Crashes during the cruise phase of flights are relatively rare, even though this period accounts for the majority of flight time.
Boeing said last year only 13% of fatal commercial accidents globally between 2011 and 2020 occurred during the cruise phase, whereas 28% occurred on final approach and 26% on landing.
“Usually the plane is on auto-pilot during cruise stage. So it is very hard to fathom what happened,” said Li Xiaojin, a Chinese aviation expert.
Online weather data showed partly cloudy conditions with good visibility in Wuzhou at the time of the crash.
President Xi Jinping called for investigators to determine the cause of the crash as soon as possible, state broadcaster CCTV reported.
Boeing said in a statement that its thoughts were with the passengers and crew.
“Boeing is in contact with the U.S. National Transportation Safety Board (NTSB) and our technical experts are prepared to assist with the investigation led by (CAAC),” the company said.
The disaster comes as Boeing seeks to rebound from several overlapping crises including the coronavirus pandemic and crashes involving its 737 MAX model. Shares of the planemaker closed 3.6% lower.
China Eastern has grounded its fleet of 737-800 planes, state media reported. It has 109 of the aircraft, according to FlightRadar24.
Shares of China Eastern Airlines in Hong Kong closed down 6.5% after news of the crash emerged, while its U.S.-listed shares closed 6.3% lower.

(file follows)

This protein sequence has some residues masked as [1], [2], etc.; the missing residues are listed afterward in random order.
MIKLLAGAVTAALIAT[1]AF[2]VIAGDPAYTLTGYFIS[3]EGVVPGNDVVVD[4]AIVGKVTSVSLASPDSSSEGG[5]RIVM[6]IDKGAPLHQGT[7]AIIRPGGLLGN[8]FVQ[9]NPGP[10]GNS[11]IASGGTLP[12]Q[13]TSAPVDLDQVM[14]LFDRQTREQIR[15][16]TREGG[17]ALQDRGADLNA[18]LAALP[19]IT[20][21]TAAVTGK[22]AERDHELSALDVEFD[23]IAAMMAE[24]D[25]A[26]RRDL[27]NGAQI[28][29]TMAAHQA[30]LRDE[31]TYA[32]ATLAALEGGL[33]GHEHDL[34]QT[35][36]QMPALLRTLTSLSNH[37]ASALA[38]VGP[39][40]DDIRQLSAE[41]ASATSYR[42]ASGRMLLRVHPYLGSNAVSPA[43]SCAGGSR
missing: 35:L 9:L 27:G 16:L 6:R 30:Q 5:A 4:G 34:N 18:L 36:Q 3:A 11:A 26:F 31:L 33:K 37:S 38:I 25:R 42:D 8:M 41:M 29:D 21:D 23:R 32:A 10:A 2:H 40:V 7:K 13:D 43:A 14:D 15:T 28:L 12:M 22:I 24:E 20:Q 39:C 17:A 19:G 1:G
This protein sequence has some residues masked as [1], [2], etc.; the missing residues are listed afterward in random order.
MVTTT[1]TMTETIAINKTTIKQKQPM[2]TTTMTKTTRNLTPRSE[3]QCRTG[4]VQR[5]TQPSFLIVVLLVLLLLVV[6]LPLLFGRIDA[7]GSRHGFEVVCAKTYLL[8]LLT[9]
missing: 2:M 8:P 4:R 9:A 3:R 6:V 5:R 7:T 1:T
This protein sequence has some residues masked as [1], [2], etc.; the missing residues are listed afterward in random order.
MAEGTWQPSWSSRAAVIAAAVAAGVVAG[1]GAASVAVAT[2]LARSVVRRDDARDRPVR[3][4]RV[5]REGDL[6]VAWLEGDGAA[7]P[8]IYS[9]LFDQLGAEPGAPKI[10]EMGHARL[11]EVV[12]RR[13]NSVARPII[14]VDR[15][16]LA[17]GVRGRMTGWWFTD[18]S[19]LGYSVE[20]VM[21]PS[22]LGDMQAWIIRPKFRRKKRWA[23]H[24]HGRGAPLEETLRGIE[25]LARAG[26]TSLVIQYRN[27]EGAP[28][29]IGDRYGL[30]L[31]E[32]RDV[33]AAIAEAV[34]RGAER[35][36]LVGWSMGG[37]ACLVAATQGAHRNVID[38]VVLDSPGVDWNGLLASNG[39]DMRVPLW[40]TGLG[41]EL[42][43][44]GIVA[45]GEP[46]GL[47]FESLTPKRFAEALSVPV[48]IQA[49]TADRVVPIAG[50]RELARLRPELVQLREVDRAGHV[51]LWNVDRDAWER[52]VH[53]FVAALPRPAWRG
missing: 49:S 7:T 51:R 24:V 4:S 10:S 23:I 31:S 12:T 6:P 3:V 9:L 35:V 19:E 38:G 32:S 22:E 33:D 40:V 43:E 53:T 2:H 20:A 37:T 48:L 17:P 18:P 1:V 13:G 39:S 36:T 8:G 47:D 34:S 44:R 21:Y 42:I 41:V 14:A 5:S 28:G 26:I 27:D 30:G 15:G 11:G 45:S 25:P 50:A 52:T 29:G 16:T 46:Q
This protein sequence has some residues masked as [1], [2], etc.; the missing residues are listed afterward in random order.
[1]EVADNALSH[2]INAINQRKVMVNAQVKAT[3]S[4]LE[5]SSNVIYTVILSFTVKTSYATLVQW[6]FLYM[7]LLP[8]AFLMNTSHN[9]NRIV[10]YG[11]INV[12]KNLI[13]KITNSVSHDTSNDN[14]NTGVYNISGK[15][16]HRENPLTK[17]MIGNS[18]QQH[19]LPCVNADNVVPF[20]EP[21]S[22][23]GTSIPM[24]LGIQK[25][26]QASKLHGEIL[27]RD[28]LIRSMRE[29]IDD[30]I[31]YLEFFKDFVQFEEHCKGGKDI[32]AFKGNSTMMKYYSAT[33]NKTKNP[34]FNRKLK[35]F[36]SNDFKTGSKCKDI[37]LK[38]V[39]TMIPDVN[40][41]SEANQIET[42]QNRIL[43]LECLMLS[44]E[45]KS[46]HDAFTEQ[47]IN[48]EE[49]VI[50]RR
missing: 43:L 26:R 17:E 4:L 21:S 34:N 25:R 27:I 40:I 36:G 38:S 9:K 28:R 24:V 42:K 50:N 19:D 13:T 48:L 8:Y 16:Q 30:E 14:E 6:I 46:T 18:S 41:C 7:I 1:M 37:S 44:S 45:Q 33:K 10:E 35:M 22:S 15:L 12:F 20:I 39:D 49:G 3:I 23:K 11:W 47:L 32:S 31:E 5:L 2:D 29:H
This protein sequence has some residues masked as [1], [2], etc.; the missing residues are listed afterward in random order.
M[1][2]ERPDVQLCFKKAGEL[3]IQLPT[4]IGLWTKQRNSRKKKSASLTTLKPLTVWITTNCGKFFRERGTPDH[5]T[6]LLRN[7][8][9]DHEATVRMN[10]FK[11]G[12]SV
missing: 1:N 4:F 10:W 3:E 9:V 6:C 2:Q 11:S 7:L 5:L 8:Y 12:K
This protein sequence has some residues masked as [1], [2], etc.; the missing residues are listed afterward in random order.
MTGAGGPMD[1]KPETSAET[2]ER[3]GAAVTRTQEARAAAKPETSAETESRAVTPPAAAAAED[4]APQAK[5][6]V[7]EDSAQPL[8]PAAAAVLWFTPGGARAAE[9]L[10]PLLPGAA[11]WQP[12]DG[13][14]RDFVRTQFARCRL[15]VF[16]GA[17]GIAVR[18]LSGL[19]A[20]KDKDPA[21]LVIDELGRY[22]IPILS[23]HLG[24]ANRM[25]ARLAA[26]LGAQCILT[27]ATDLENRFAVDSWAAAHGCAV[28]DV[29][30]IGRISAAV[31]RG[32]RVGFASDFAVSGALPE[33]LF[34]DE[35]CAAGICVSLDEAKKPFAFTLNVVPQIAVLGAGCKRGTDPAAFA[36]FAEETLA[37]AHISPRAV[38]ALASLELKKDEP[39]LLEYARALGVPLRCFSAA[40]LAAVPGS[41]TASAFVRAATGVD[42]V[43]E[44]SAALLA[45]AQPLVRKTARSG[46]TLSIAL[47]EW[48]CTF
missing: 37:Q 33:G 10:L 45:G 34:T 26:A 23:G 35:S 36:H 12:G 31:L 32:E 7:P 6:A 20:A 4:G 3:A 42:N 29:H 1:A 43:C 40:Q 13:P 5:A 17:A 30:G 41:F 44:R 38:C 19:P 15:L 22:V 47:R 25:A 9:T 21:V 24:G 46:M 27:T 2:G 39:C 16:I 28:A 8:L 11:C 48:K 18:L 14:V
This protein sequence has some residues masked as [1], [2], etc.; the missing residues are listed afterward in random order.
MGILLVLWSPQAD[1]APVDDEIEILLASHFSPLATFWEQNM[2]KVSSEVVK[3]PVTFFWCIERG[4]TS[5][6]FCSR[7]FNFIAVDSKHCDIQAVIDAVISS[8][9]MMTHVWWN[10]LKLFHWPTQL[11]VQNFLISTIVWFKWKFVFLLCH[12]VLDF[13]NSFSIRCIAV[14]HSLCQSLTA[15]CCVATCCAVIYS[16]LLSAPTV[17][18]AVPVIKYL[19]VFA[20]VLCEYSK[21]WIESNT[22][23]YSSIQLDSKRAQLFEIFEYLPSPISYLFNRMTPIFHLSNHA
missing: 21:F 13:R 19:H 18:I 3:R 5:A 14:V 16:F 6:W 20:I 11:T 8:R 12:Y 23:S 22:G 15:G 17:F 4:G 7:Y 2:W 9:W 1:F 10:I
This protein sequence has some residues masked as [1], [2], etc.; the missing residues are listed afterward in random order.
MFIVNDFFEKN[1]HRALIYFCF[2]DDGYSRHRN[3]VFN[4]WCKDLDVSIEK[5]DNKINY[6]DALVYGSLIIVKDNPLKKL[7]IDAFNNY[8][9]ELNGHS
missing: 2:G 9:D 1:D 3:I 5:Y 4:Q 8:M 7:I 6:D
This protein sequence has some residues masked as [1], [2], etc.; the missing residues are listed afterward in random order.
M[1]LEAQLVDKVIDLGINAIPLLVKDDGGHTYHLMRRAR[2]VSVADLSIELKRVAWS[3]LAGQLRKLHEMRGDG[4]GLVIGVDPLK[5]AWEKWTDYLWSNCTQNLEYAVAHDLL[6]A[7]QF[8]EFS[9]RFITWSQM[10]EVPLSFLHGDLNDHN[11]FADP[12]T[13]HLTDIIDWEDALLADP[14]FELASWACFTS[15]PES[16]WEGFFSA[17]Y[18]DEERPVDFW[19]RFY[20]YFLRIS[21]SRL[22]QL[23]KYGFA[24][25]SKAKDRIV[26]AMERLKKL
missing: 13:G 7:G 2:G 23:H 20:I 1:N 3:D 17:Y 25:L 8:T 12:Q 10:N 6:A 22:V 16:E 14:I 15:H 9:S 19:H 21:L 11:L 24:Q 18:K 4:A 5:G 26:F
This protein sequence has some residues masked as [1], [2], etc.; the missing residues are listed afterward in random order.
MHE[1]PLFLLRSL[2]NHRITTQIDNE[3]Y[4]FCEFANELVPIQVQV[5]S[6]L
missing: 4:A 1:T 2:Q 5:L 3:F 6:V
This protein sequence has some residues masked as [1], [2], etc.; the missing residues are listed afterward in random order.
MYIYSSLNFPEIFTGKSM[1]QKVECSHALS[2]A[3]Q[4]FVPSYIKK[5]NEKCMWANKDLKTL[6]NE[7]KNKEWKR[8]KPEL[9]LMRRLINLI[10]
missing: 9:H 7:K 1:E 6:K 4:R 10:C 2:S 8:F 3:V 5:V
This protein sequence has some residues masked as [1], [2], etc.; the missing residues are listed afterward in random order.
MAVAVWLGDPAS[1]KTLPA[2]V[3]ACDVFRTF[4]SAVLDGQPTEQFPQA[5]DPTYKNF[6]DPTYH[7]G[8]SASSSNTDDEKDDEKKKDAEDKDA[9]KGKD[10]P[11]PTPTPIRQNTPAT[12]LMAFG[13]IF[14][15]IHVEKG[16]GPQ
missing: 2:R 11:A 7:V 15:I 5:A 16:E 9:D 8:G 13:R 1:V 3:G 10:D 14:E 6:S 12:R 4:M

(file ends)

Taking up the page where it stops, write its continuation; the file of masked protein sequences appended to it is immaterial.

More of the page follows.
Aviation data provider OAG said this month that state-owned China Eastern Airlines was the world’s sixth-largest carrier by scheduled weekly seat capacity.
The 737-800 has a good safety record and is the predecessor to the 737 MAX model that has been grounded in China for more than three years after fatal crashes in Indonesia and Ethiopia.
The crash has again thrust the U.S. manufacturer’s most sold aircraft family into the spotlight and comes as it works to emerge from the 737 MAX safety crisis and global pandemic, which decimated air travel demand and strained its finances.
Investigators will search for the plane’s black boxes – the flight data recorder and cockpit voice recorder – to shed light on the crash.
Air crash investigations are typically led by the country of the accident and include participation by the plane’s country of origin, so U.S. investigators would be expected to join the probe of the U.S.-made Boeing jet.
The U.S. NTSB said it had appointed a senior air safety investigator as an accredited U.S. representative to China’s probe.
China’s airline safety record has been among the best in the world for a decade, although it is less transparent than in countries like the U.S. and Australia where regulators release detailed reports on non-fatal incidents, according to Greg Waldron, Asia managing editor at industry publication Flightglobal.
(Reporting by Beijing and Shanghai newsrooms and Jamie Freed in Sydney; Additional reporting by David Shepardson in Washington, Eric M. Johnson in Seattle, Allison Lampert in Montreal and Rajesh Kumar Singh in Chicago; Writing by Robert Birsel, Nick Macfie and Rami Ayyub; Editing by Simon Cameron-Moore, Hugh Lawson and Bernard Orr)